Slow Stitching

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This past Summer I had lunch with a dear friend whom I hadn’t seen for years. Dagmar Plenk is an amazing fiber artist, and many of my award winning quilts contain her beautiful hand-dyed fabrics.

She had taken a break from quilting and dyeing, and is now getting back into it, but from a different angle. She’d spent a lot of time knitting over the past few years and handwork is a joy for her.

During our conversation she spoke about “slow stitching” and I had to say “wait, back-up, what in the world it slow stitching?”.

She explained it as a very organic experience in which she takes fabric, tears it into strips, and hand couches it to a background fabric with no real pattern or plan. I was intrigued. Then she showed me some pictures:

Dagmar Plenk slow stitching



Here’s a picture of her work in progress:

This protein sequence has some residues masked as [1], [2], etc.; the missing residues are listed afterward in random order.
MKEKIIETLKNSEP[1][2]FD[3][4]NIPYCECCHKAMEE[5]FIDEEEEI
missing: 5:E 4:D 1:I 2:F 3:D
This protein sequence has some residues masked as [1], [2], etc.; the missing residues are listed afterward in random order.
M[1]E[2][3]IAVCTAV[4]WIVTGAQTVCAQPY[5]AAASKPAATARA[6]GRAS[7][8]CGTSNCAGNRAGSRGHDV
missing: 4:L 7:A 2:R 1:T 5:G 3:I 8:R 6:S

Dagmar Plenk slow stitching

She said she’s tried to start with a plan, but it never turns out as well 🙂 .

Since  September I’ve watched her participate in a “hundred day challenge” on Facebook. Here is her first post:Dagmar Slow Stitching

And days 2 and 3:

dagmar slow stitching

She is now up to day 30 and the journey has been very interesting:


I’m fascinated by her process and the beautiful pieces she’s created. Thanks Dagmar, for sharing this intriguing fiber art with us.

If you’re interested in the “Slow Stitching” movement, Dagmar recommended typing it into a search engine. I also found oodles of info on Pinterest.

Have you done any slow stitching? Any pictures or thoughts you’d care to share? Please send them to me at

2 Opinions

  • Thank you, Carolyn said:

    Chris, Your post is displayed so artistically, and Dagmar’s items are so colorful and creative! She must be very patient to desgn and stitch such intricate pieces!
    Thanks to you and she for sharing, Carolyn

  • Peg Larson said:

    Mark Lipinski did a presentation in Beaver Dam at Nancy Zieman’s Sewing Days. He described “Slow Stitching” as pausing to enjoy the process vs. the production goals that are so prevalent in the industry. I love handwork, but occasionally realize that I am focused on getting it done, not enjoying the doing. Regardless of the method being used, hand or machine, enjoy the process!


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